Evaluation of Planned Menus in Saskatchewan Childcare Centres that Participated in the Healthy Start/Départ Santé Program
Abobakar, Lila M 1986-
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Recent statistics estimate that close to one-third (29.8%) of Canadian preschoolers (ages 2-5 years) are overweight or obese. Over half (52%) of Canadian children attend childcare centres regularly, thus these facilities play an important role in shaping the eating habits of a large proportion of young children. To date, little is known about the quality of food served in Canadian childcare centres. Researchers suggest that childcare centre environments provide an opportunity to implement community-based intervention programs aimed at reducing childhood obesity. Furthermore, healthy dietary habits established in childhood can be maintained into adulthood. However, research shows that some centres are not providing children with sufficient food from each group to meet their daily nutrient requirements. In addition, there has been no research to date assessing the accuracy of menus in Canadian childcare centres in comparison to the actual food served. The purpose of this study was to evaluate the food menus of childcare centres in Saskatchewan and assess the impact of the Healthy Start/Départ Santé (HS/DS) intervention program on improving the menu planning practices and improving the congruence between planned menus and actual food served in the participating centres. HS/DS is a bilingual non-profit population health intervention initiative. It was developed in Saskatchewan and later expanded to New Brunswick with the aim of establishing healthy eating habits and increasing physical activity levels in three to five-year-old children in early learning environments. The HS/DS intervention program was implemented in over 180 childcare centres and pre-kindergartens in Saskatchewan between 2013 and 2016. Overall, 39 licensed childcare centres were selected through a cluster randomized control trial to evaluate the impact of the HS/DS intervention. The food menus of these centres were analyzed and compared to the Saskatchewan Childcare Nutrition Guidelines (SNGN). The congruence between the planned menus and the actual food served was also assessed by comparing the food and beverages items that were served at lunch during two consecutive days with the food and drink items listed on the menus. Descriptive analysis and non-parametric tests were performed. The results of our study indicated that only two centres met all of the SCNG recommendations throughout their cycle menus, including the guidelines for breakfast, lunch, snacks, milk, juice, and processed food (food to limit). Furthermore, in the comparisons of pre and post intervention menus, there were trends of improvement in the adherence to the breakfast, lunch, and processed food limitation guidelines among the intervention centres. However, these improvements were not statistically significant. Conversely, there were no improvements in guideline adherence in control or usual practice centres, apart from processed food guidelines. The improvement in meeting the processed food guidelines was statistically significant (P-value = 0.035). There was also an increase in the percentage of adherence to the written menus among intervention centres. Results from this study show that the intervention had a positive impact on improving the adherence of the HS/DS participating centres to the SCNG guidelines and to the centres’ planned menus. Our findings may have implications for developing more effective strategies to improve menu planning practices in childcare centres.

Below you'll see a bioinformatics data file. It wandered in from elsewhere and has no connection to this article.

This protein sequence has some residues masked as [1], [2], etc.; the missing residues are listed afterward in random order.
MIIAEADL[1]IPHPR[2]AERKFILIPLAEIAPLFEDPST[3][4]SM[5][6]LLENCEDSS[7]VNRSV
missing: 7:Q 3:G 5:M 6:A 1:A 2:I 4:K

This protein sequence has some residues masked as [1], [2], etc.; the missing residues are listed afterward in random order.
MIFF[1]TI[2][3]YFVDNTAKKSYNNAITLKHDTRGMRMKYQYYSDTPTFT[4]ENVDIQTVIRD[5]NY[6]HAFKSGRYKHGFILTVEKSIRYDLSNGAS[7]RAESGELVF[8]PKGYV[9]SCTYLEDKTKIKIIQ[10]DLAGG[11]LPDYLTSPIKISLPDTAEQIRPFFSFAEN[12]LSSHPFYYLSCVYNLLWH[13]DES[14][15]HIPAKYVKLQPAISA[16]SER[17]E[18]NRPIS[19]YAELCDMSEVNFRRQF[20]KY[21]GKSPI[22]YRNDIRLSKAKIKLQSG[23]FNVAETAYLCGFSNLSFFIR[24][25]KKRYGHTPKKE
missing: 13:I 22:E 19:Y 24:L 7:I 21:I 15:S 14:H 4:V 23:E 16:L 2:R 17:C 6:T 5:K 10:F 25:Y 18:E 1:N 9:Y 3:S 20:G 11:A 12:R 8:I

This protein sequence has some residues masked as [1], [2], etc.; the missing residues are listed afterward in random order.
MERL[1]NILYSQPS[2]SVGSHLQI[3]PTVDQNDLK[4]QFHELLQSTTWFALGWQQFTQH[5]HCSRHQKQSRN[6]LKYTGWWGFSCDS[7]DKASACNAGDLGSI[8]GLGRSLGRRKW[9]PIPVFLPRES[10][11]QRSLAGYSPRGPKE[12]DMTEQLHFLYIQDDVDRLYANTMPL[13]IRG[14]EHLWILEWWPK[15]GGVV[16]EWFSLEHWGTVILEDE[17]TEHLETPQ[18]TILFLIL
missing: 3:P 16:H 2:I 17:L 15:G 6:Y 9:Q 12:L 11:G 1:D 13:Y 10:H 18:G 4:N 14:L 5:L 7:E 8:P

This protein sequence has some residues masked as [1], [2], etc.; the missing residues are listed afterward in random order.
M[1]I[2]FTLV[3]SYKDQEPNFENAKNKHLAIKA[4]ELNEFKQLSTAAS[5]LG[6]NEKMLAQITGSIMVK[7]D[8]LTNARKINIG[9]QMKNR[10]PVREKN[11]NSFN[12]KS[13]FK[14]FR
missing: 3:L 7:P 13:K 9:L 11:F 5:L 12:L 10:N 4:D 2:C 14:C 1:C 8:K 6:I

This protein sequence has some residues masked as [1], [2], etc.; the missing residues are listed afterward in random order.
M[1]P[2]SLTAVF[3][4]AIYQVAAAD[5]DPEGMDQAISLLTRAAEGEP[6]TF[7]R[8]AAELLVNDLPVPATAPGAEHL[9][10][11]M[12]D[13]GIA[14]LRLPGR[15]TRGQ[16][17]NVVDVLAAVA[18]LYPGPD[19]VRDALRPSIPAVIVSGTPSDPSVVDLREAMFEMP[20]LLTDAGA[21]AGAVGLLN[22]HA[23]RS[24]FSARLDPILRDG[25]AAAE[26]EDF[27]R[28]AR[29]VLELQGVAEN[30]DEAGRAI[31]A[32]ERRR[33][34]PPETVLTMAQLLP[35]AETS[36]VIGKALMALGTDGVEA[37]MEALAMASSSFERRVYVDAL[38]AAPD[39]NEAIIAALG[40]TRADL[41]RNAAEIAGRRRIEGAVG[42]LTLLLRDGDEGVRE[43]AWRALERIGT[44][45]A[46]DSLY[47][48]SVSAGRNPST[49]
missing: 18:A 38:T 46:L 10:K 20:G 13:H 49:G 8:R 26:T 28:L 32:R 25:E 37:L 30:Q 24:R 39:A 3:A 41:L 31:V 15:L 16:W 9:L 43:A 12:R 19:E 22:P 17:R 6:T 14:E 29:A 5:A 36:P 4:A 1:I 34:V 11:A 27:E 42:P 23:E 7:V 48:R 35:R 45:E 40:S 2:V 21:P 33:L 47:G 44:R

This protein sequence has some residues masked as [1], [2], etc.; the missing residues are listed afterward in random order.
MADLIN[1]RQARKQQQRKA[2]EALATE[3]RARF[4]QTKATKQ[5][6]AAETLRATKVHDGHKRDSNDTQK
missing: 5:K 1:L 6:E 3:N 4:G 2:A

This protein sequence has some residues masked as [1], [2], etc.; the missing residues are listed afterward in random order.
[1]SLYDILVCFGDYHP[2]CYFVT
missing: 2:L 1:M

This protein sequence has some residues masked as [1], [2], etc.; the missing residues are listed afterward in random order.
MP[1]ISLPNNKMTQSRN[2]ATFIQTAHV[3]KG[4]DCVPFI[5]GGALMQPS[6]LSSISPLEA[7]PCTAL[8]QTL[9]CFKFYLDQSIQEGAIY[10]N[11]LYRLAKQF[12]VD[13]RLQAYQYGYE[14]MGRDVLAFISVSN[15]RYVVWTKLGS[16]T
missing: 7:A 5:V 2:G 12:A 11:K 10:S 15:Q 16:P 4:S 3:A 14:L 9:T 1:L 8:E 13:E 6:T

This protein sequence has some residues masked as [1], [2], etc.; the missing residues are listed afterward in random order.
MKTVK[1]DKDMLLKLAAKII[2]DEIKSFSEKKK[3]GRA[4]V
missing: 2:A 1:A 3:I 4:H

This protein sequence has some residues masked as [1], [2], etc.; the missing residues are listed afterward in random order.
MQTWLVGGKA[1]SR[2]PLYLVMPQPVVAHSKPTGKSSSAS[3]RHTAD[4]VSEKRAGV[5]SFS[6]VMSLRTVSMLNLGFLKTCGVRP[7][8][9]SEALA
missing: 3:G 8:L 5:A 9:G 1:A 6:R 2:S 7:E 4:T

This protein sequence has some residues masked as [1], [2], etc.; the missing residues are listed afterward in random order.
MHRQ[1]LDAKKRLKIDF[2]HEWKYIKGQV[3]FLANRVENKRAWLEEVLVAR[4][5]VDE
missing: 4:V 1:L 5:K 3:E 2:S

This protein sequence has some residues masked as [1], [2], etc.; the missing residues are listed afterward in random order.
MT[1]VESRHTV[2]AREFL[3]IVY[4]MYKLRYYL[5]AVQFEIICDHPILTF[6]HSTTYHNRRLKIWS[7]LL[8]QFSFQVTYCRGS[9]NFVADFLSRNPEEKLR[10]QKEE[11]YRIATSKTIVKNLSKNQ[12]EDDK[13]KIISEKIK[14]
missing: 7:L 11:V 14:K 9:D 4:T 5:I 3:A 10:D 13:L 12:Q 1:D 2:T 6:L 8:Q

DegreeMaster of Science (M.Sc.)
CommitteeLeis, Anne; Henry, Carol; Engler-Stringer, Rachel; Paterson, Phyllis; Bally, Jill
Copyright DateJanuary 2018
Healthy Start/Départ Santé